Victorian Pilot Project to Help Bridge Digital Divide
Tuesday, 10th April 2007 at 10:36 am
Grant-makers and corporate donors have joined with the Victorian Government to fund a pilot project to help bridge the digital divide.
Primary school students in Melbourne’s inner west are to take part in a pilot project that will provide refurbished, internet-connected computers to 400 disadvantaged families for use in their homes.
The Government has committed up to $740,000 to the project with other contributions and resources coming from the Gandel Charitable Trust, The Victoria University, Microsoft, the Pratt Foundation, Smorgon Steel and the Helen Macpherson Smith Trust.
Minister for Victorian Communities Peter Batchelor says the notion of a digital divide is the 21st century equivalent of the divide between those who went to school and those who did not in the late 19th and early 20th century.
He says as technology continues to evolve, the Internet is becoming increasingly important as an essential household and business resource and a gateway to new opportunities.”
Led by the Victorian Premier’s wife, Mrs Terry Bracks, the Computer for Every Child Project has already provided computers, Internet access and training to about 70 families. The project will now be extended to a further 400 families.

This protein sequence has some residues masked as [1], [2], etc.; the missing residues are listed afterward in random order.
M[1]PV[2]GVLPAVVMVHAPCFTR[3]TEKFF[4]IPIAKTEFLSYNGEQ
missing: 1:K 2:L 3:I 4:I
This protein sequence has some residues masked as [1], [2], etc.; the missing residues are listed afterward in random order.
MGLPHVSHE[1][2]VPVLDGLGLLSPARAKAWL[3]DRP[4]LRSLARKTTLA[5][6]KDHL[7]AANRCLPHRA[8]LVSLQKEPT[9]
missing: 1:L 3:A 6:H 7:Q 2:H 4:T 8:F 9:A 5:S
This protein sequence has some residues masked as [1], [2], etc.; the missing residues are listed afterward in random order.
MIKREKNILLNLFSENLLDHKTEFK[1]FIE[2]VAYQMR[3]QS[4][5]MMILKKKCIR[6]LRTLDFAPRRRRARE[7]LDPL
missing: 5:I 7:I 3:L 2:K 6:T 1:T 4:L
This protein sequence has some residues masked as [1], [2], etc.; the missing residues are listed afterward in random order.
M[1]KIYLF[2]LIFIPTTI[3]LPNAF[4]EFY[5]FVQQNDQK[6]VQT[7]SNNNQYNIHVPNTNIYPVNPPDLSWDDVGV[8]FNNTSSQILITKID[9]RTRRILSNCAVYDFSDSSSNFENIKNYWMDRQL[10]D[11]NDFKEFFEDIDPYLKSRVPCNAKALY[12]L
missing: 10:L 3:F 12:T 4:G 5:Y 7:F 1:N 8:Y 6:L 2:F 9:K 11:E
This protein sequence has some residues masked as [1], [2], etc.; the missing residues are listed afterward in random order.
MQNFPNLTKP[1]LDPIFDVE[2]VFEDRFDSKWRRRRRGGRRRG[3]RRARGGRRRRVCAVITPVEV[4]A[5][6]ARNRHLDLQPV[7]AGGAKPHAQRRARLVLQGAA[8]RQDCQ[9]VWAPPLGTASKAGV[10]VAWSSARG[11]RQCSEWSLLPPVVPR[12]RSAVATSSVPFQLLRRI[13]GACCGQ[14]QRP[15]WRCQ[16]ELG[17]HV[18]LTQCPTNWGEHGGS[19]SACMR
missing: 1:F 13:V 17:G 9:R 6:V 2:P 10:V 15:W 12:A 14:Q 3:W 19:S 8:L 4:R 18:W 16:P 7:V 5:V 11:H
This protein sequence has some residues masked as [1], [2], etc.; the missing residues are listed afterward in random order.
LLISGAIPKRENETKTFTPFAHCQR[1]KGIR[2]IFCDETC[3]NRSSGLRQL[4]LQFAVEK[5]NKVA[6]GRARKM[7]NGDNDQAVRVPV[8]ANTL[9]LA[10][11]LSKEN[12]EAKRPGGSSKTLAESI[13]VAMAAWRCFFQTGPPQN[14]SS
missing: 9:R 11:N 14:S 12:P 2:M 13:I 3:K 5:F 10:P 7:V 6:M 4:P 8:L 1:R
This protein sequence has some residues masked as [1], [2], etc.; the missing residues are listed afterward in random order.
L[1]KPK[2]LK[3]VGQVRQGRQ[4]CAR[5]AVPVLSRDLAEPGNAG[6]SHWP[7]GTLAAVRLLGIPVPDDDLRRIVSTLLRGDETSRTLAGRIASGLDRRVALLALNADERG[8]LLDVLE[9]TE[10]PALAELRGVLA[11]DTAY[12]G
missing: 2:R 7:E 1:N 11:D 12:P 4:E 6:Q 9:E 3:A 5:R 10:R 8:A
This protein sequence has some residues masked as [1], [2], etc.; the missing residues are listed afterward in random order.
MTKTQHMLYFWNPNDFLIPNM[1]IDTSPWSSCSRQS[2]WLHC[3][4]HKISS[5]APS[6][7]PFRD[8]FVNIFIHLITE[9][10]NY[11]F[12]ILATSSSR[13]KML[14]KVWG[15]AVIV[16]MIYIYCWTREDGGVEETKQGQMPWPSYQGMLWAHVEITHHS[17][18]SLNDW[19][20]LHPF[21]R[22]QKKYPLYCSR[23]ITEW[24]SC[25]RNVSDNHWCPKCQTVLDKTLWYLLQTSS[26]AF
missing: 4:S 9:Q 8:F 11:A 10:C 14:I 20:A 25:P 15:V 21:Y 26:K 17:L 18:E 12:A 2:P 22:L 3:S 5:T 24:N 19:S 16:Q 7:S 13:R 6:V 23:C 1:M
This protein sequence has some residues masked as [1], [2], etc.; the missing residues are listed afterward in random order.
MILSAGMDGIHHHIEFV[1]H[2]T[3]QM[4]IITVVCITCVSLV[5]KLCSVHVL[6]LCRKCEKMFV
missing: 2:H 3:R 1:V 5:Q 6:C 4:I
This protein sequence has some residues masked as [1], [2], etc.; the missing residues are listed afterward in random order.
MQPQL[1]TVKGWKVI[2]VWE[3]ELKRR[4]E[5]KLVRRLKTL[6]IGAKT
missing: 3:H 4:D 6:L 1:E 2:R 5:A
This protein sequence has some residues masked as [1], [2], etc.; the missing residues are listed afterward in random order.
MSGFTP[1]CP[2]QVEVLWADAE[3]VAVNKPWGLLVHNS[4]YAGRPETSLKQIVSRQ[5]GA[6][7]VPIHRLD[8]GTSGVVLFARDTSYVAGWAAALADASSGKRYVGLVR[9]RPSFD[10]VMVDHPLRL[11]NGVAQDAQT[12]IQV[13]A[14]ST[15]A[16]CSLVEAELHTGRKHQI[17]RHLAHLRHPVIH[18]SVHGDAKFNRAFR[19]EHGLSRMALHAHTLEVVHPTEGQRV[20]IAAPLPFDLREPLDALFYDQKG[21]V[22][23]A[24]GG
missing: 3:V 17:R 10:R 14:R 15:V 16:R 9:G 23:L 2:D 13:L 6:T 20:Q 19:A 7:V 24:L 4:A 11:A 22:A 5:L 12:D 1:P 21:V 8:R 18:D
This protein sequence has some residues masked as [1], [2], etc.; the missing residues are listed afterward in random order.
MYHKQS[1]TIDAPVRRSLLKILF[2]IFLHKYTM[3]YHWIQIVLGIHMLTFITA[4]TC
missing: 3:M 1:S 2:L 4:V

Participating families have agreed to computer training and pay $50. There are large numbers of Horn of Africa and Vietnamese families participating in the pilot.
The Government says the Computer for Every Child Project is a good example of what can be achieved when it works collaboratively with the private sector and the Not for Profit sector to assist disadvantaged groups.
Fundraising from the corporate and philanthropic sectors is being led by Technology Access for Social Development Australia, a Not for Profit company with tax-deductible status and progress will be evaluated by a group from the School of Education at Victoria University.
The project is based on a successful program in Israel which has seen over 18,000 computers installed in the homes of disadvantaged Israeli families.